Why milk alternatives? Three students share their thoughts

Why milk alternatives? Three students share their thoughts

Photo Credits: AGGIE FILE

How environmental consciousness edges out the dairy industry

When asked her thoughts on cow’s milk, Joelle Page, a second-year psychology major, said: “It’s disgusting. All I can think about is the pus and blood and dirt, God, I can’t believe I ever drank it. And I know how the process is, like all the steps it goes through to make it edible. But that doesn’t mean I avoid it. It’s hard to not eat cheese and yogurt and dairy products, but milk is disgusting.” 

It’s no secret that milk’s popularity has been on the decline for a while. With the public’s increasing emphasis on sustainability paired with growing diet consciousness, milk has been declared the enemy. More and more people remove it from their diets every day. Eager to fill the hole milk has left, a booming new industry has popped up. Three students explain why they explore dairy alternatives. 

“I was always a little lactose intolerant,” said Sarah Gougeon, a third-year plant science major, as she ruefully recalled the moment she knew her diet had to change. “In junior year of high school, I went to Ecuador and got a parasite. Then I was really lactose intolerant.” 

Despite her unusual circumstance, she shared similar experiences with the other interviewees. Savannah Pluma, a second-year engineering and biological sciences major, cites a cocktail of lactose intolerance and budding veganism as the reason she dropped milk.

 “I experimented with alternatives for a while, but educating myself about veganism pushed me to really […] make the change,” Pluma said.

While much of their reasoning for making the switch was the physical (bolating, gas, nausea) aspect, all three said that ethical considerations were their driving force. 

“I watched this documentary that called milk ‘baby cow growth fluid,’” Page said. “If you think about it, it’s really not meant to be consumed by humans.” Gougeon, who is not vegan, shared similar thoughts. “It’s easy to forget, they forcibly impregnate the cows to steal their milk. It happens their whole lives.” Pluma looks at the dairy industry as a small part of the bigger picture. “Regular milk is delicious. It might be really good in coffee, but this is the future of our world. I’m trying to prioritize the earth.”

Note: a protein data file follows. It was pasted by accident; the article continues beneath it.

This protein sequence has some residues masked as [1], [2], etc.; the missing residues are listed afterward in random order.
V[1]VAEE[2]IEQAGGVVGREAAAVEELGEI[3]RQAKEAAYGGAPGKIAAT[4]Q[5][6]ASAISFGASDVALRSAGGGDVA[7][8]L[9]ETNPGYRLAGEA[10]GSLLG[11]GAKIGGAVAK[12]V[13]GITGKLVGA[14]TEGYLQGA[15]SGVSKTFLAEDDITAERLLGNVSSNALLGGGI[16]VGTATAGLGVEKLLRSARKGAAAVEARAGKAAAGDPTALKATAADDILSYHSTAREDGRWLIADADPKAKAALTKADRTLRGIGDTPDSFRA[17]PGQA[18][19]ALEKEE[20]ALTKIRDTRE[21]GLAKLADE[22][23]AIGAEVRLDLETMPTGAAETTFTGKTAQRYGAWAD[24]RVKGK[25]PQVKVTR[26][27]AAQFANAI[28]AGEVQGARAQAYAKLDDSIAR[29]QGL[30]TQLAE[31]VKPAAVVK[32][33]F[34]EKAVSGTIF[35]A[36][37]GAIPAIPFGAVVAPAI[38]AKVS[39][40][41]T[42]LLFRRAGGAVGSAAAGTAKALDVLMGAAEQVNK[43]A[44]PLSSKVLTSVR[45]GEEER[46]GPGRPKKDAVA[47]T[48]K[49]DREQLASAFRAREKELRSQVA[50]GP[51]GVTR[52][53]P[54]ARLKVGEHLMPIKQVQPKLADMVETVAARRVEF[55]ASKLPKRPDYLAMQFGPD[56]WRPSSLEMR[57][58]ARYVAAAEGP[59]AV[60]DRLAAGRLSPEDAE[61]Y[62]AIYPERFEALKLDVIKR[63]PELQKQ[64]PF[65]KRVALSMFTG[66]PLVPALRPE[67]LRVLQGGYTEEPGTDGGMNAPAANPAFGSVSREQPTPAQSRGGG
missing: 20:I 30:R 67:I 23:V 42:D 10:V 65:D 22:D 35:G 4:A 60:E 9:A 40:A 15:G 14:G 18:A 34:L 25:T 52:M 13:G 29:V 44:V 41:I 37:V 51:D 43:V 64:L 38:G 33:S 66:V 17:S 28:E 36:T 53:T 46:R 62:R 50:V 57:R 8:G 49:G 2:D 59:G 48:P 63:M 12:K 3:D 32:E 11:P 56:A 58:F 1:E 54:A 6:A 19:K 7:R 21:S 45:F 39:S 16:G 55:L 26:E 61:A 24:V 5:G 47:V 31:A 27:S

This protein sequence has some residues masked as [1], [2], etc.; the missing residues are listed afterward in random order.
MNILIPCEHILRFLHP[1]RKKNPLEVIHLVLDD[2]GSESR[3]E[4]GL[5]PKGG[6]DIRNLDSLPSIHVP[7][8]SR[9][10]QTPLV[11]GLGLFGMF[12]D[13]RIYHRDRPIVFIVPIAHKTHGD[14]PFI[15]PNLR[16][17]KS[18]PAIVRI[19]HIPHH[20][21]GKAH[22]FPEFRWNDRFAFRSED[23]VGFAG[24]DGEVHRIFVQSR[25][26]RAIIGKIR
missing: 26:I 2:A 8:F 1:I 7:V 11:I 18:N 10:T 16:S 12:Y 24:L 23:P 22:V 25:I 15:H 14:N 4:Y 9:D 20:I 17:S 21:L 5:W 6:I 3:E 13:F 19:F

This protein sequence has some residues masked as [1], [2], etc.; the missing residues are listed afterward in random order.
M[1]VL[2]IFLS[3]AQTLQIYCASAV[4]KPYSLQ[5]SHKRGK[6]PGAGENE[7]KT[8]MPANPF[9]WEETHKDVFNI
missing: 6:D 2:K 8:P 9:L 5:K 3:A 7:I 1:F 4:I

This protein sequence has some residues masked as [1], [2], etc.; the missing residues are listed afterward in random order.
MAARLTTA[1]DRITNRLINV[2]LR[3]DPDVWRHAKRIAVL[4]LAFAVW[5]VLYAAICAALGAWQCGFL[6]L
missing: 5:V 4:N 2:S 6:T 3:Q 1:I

One of the more difficult factors of adapting to milk alternatives is figuring where and how to incorporate them into one’s diet. Some, like Page, see it as a full on substitute. 

“You can use it in pretty much anything you would use regular milk in,” Page said. “Like smoothies or cereal.” 

Simple dishes that don’t require baking are common places to try milk alternatives, helping new consumers adjust to the altered taste. Gougeon is more particular with how she uses the alternatives. She explained her detailed process: 

“Anyone who knows me knows this: almond milk for cereal, soy milk for cooking, oat milk for coffee,” Gougeon said. 

Pluma is more experimental with her decisions. 

“I go through phases, right now it’s been months since I had soy milk, but now I need that sweet taste, other times I want some yummy thick liquid (oat milk), sometimes I want that watery deliciousness of almond milk,” Pluma said. “I’m a layered woman.” 

With so many types of milk alternatives available, picking the drink you enjoy is critical. There is a process of trial and error in figuring out what works for you. Ethics plays a large role, but so does nutrition and price. 

“I used to pick based on nutritional values, so I drank a lot of soy milk because it has so much protein. Now, I just drink whatever’s around me. I like milk that tastes good, I don’t really care if it gives me nutrition or not,” Pluma said. 

For Page and Gougeon, the price tag is more of a deal breaker than the nutrition label.

There are obvious struggles when you take milk out of your diet, but with non-dairy options increasing in popularity so rapidly, it’s easier to adjust. Pluma gave some encouraging advice for newcomers: 

“Sometimes it’s hard to find milk in public, in coffee stores and what not. Now, obviously, everyones drinking it—you know Dunkin just added oat milk to their menu,” Pluma said. “Big things!” 

Page shared that it “gets easier with time.” 

The transition from cow’s milk to a milk alternative may seem daunting, but these students agree the pros outweigh the cons. Invest in a more environmentally conscious way to eat and drink.

Overall interviewees’ milk alternative rankings:

SOY: ★★★½ 

ALMOND: ★★★

OAT: ★★★★½

RICE: ★½

COCONUT: ★

Written by: Livvy Mullen — arts@theaggie.org